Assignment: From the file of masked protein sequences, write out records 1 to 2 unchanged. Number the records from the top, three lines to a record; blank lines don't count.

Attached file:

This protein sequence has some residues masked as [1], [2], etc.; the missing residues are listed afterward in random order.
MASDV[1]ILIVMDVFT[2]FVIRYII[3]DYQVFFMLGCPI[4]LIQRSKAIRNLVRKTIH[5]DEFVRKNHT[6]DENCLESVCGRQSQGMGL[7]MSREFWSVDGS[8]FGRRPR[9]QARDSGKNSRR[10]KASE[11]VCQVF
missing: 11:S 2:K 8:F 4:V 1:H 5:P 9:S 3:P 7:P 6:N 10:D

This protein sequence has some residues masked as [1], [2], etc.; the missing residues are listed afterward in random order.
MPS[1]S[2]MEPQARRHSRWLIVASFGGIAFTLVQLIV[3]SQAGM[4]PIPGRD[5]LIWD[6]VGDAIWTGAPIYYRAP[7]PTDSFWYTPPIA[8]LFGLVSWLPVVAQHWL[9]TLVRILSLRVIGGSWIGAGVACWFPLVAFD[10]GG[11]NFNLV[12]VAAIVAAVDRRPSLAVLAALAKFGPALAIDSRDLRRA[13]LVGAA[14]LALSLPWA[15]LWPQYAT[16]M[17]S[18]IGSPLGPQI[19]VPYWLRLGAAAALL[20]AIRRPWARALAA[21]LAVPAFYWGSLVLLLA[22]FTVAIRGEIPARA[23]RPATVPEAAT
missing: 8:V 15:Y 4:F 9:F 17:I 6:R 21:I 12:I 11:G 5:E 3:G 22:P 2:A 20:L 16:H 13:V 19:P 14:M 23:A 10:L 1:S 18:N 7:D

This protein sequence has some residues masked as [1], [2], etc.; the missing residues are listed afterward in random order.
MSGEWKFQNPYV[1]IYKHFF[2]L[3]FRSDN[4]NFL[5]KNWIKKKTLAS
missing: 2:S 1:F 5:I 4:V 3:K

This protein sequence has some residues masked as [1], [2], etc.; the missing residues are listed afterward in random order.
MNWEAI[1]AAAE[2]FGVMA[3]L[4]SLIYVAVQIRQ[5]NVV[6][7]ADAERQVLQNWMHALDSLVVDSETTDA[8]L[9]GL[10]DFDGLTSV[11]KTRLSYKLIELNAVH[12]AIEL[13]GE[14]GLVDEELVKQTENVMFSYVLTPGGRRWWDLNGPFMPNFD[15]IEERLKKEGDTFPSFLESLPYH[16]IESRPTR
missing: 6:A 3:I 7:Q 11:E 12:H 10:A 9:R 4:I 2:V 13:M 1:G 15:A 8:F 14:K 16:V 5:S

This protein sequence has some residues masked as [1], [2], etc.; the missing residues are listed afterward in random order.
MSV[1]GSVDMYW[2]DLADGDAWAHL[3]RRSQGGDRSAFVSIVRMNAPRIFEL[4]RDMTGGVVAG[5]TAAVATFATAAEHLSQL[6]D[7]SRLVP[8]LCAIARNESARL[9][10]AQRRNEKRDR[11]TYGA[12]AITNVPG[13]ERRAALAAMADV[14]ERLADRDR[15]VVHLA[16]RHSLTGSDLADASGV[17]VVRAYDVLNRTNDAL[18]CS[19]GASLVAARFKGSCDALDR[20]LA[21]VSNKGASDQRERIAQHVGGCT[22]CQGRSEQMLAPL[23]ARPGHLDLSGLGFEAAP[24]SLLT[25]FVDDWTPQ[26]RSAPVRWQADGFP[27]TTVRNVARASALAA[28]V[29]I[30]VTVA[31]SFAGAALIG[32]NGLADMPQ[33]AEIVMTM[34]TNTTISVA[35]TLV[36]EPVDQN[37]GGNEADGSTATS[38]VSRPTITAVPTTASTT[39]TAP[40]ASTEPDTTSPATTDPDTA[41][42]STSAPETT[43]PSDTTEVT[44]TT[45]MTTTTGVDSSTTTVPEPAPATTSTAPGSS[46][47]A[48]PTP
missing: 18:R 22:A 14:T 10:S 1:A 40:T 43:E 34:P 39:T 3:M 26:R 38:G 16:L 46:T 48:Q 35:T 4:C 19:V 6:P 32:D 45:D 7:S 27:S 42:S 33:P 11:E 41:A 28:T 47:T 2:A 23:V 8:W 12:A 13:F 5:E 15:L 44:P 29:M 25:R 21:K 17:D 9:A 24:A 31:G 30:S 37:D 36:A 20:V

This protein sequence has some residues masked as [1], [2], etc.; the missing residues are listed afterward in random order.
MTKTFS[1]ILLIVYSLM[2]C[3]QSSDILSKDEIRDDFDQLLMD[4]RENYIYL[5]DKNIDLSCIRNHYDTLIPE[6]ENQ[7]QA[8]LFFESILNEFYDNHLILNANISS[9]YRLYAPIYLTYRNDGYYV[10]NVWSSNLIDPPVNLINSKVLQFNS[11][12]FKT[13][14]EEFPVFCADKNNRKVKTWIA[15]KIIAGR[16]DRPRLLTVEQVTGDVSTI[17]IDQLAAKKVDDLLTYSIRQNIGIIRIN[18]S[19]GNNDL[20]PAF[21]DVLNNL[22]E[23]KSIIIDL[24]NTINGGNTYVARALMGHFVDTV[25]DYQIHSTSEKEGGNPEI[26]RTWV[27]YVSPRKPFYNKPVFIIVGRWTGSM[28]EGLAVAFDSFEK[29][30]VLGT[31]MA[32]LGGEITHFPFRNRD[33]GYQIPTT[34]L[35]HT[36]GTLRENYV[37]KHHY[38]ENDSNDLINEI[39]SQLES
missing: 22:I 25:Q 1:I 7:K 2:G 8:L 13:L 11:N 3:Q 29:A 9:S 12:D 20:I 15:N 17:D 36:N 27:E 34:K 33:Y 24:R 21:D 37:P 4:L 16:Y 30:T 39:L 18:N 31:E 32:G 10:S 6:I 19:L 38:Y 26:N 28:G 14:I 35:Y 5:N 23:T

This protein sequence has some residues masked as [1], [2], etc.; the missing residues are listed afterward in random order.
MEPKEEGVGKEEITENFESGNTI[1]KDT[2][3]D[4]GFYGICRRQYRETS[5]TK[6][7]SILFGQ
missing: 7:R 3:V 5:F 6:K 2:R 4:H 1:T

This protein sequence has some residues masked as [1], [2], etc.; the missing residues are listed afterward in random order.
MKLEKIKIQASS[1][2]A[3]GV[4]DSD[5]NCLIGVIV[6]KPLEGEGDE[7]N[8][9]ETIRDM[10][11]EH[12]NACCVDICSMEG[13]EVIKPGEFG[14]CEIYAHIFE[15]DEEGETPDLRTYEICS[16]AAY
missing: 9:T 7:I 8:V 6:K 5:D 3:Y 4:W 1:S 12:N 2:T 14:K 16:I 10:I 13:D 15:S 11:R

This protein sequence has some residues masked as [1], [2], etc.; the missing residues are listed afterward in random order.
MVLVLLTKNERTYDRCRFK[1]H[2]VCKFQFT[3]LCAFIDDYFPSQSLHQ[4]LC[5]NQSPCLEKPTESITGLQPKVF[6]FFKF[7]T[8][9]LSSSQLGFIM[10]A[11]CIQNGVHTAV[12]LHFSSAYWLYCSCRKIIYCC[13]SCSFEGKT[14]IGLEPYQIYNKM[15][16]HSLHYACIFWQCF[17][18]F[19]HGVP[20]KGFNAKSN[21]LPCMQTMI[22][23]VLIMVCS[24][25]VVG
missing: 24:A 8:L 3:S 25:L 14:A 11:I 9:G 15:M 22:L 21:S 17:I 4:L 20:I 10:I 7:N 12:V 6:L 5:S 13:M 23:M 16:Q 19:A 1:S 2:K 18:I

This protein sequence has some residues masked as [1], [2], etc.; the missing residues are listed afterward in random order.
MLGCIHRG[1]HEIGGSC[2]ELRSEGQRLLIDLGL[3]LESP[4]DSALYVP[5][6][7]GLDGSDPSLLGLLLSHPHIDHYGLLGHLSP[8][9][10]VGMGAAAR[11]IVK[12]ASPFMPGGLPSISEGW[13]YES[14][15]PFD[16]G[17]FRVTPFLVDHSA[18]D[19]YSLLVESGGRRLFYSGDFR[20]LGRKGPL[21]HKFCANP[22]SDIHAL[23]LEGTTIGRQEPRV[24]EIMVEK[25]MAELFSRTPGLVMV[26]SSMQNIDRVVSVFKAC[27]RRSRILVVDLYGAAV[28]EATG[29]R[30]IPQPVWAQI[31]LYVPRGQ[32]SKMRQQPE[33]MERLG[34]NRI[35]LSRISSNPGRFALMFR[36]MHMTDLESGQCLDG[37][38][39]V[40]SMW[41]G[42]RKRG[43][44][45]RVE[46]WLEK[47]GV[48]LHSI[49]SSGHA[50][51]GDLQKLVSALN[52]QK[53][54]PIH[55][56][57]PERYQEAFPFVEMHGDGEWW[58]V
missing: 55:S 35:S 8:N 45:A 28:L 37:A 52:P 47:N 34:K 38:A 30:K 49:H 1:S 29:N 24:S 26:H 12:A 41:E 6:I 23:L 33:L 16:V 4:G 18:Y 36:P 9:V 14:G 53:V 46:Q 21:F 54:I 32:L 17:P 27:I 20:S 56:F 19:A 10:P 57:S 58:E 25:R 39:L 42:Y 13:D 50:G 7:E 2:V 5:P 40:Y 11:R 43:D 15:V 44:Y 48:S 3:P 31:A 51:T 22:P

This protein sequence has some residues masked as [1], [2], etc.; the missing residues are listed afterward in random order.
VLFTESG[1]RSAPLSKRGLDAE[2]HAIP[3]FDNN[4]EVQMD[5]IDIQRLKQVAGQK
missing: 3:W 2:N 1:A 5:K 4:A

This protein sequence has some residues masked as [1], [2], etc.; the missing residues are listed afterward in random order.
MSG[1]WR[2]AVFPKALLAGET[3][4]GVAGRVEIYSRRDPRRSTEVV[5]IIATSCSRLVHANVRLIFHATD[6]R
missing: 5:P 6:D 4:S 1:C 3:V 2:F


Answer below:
This protein sequence has some residues masked as [1], [2], etc.; the missing residues are listed afterward in random order.
MASDV[1]ILIVMDVFT[2]FVIRYII[3]DYQVFFMLGCPI[4]LIQRSKAIRNLVRKTIH[5]DEFVRKNHT[6]DENCLESVCGRQSQGMGL[7]MSREFWSVDGS[8]FGRRPR[9]QARDSGKNSRR[10]KASE[11]VCQVF
missing: 11:S 2:K 8:F 4:V 1:H 5:P 9:S 3:P 7:P 6:N 10:D

This protein sequence has some residues masked as [1], [2], etc.; the missing residues are listed afterward in random order.
MPS[1]S[2]MEPQARRHSRWLIVASFGGIAFTLVQLIV[3]SQAGM[4]PIPGRD[5]LIWD[6]VGDAIWTGAPIYYRAP[7]PTDSFWYTPPIA[8]LFGLVSWLPVVAQHWL[9]TLVRILSLRVIGGSWIGAGVACWFPLVAFD[10]GG[11]NFNLV[12]VAAIVAAVDRRPSLAVLAALAKFGPALAIDSRDLRRA[13]LVGAA[14]LALSLPWA[15]LWPQYAT[16]M[17]S[18]IGSPLGPQI[19]VPYWLRLGAAAALL[20]AIRRPWARALAA[21]LAVPAFYWGSLVLLLA[22]FTVAIRGEIPARA[23]RPATVPEAAT
missing: 8:V 15:Y 4:F 9:F 17:I 6:R 21:I 12:I 11:G 5:E 3:G 22:P 2:A 20:L 16:H 13:V 19:P 14:M 23:A 10:L 1:S 18:N 7:D